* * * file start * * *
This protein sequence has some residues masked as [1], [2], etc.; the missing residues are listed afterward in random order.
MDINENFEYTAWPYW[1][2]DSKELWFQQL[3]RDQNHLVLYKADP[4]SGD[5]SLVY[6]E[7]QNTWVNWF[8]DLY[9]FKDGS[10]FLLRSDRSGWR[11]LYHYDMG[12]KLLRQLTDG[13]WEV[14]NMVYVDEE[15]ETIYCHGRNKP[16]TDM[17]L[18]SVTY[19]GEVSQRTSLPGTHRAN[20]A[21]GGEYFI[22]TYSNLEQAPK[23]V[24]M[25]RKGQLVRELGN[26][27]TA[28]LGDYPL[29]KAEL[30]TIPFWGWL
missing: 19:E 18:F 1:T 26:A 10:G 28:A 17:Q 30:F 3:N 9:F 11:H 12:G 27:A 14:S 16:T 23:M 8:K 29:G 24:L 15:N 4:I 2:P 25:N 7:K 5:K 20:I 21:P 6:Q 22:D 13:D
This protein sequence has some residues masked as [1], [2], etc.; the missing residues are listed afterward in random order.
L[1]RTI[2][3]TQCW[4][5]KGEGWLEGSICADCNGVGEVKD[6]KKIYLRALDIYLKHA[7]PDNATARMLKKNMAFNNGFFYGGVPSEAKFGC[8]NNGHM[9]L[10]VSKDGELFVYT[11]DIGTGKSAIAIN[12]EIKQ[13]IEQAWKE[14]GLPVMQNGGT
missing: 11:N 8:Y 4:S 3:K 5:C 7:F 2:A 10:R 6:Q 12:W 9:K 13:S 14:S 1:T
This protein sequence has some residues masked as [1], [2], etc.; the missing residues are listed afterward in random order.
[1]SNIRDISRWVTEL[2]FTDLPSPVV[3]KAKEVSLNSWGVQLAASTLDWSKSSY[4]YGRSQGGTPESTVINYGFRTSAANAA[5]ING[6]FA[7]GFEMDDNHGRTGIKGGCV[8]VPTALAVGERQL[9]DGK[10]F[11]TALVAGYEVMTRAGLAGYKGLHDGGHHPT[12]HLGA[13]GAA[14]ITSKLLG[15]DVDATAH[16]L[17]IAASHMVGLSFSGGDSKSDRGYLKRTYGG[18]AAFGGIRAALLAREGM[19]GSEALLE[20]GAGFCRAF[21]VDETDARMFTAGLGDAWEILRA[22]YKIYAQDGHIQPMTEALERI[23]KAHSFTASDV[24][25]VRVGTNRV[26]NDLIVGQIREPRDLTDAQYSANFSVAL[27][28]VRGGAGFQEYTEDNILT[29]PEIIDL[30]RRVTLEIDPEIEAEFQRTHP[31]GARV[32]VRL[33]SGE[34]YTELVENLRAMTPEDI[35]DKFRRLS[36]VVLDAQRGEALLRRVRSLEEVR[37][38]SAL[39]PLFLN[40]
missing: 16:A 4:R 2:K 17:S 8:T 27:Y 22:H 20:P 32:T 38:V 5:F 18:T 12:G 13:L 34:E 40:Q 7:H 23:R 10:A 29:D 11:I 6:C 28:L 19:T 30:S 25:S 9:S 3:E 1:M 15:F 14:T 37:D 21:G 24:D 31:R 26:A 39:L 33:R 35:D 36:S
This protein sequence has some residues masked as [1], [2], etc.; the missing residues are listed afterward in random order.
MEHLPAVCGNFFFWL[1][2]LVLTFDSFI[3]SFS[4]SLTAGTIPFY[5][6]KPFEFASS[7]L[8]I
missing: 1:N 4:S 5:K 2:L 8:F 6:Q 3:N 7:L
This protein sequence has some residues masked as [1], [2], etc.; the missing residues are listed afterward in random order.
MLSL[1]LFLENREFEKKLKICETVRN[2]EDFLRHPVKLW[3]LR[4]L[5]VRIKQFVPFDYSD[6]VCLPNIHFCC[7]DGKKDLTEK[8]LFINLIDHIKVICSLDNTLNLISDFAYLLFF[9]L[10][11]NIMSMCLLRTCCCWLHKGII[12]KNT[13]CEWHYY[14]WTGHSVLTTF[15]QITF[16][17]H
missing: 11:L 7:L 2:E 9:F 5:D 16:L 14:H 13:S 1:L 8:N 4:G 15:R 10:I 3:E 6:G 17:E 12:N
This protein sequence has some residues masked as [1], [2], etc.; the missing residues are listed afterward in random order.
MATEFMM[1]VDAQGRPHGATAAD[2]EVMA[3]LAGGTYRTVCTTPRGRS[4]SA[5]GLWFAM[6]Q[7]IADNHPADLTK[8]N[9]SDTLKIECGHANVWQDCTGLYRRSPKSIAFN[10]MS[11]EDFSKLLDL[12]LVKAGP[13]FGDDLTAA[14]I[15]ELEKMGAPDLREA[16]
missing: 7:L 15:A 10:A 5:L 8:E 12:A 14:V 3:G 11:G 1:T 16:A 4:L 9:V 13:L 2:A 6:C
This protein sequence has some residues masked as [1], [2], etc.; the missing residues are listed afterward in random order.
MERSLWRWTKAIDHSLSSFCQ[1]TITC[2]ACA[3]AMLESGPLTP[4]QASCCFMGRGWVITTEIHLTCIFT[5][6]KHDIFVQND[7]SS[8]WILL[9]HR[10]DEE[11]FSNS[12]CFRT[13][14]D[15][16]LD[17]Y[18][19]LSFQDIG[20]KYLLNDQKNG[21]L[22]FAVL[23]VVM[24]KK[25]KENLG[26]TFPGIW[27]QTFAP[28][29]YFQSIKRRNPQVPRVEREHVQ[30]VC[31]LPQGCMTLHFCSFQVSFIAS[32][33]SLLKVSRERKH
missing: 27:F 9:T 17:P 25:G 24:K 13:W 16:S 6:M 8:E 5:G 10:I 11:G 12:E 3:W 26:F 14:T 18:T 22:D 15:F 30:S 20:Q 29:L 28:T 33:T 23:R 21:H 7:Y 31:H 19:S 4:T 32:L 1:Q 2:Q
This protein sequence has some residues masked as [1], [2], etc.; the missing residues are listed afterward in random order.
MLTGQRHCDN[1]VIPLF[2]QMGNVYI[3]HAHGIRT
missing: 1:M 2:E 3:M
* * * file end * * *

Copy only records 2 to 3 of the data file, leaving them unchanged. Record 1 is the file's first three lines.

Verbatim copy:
This protein sequence has some residues masked as [1], [2], etc.; the missing residues are listed afterward in random order.
L[1]RTI[2][3]TQCW[4][5]KGEGWLEGSICADCNGVGEVKD[6]KKIYLRALDIYLKHA[7]PDNATARMLKKNMAFNNGFFYGGVPSEAKFGC[8]NNGHM[9]L[10]VSKDGELFVYT[11]DIGTGKSAIAIN[12]EIKQ[13]IEQAWKE[14]GLPVMQNGGT
missing: 11:N 8:Y 4:S 3:K 5:C 7:F 2:A 10:R 6:Q 12:W 9:K 13:S 14:S 1:T
This protein sequence has some residues masked as [1], [2], etc.; the missing residues are listed afterward in random order.
[1]SNIRDISRWVTEL[2]FTDLPSPVV[3]KAKEVSLNSWGVQLAASTLDWSKSSY[4]YGRSQGGTPESTVINYGFRTSAANAA[5]ING[6]FA[7]GFEMDDNHGRTGIKGGCV[8]VPTALAVGERQL[9]DGK[10]F[11]TALVAGYEVMTRAGLAGYKGLHDGGHHPT[12]HLGA[13]GAA[14]ITSKLLG[15]DVDATAH[16]L[17]IAASHMVGLSFSGGDSKSDRGYLKRTYGG[18]AAFGGIRAALLAREGM[19]GSEALLE[20]GAGFCRAF[21]VDETDARMFTAGLGDAWEILRA[22]YKIYAQDGHIQPMTEALERI[23]KAHSFTASDV[24][25]VRVGTNRV[26]NDLIVGQIREPRDLTDAQYSANFSVAL[27][28]VRGGAGFQEYTEDNILT[29]PEIIDL[30]RRVTLEIDPEIEAEFQRTHP[31]GARV[32]VRL[33]SGE[34]YTELVENLRAMTPEDI[35]DKFRRLS[36]VVLDAQRGEALLRRVRSLEEVR[37][38]SAL[39]PLFLN[40]
missing: 16:A 4:R 2:K 17:S 8:T 27:Y 22:H 20:P 32:T 38:V 5:F 18:T 12:G 13:L 34:E 40:Q 7:H 23:R 10:A 29:D 11:I 6:C 28:L 19:T 30:S 25:S 9:S 3:E 1:M 15:F 14:T 37:D 21:G 24:D 31:R 26:A 39:L 33:R 35:D 36:S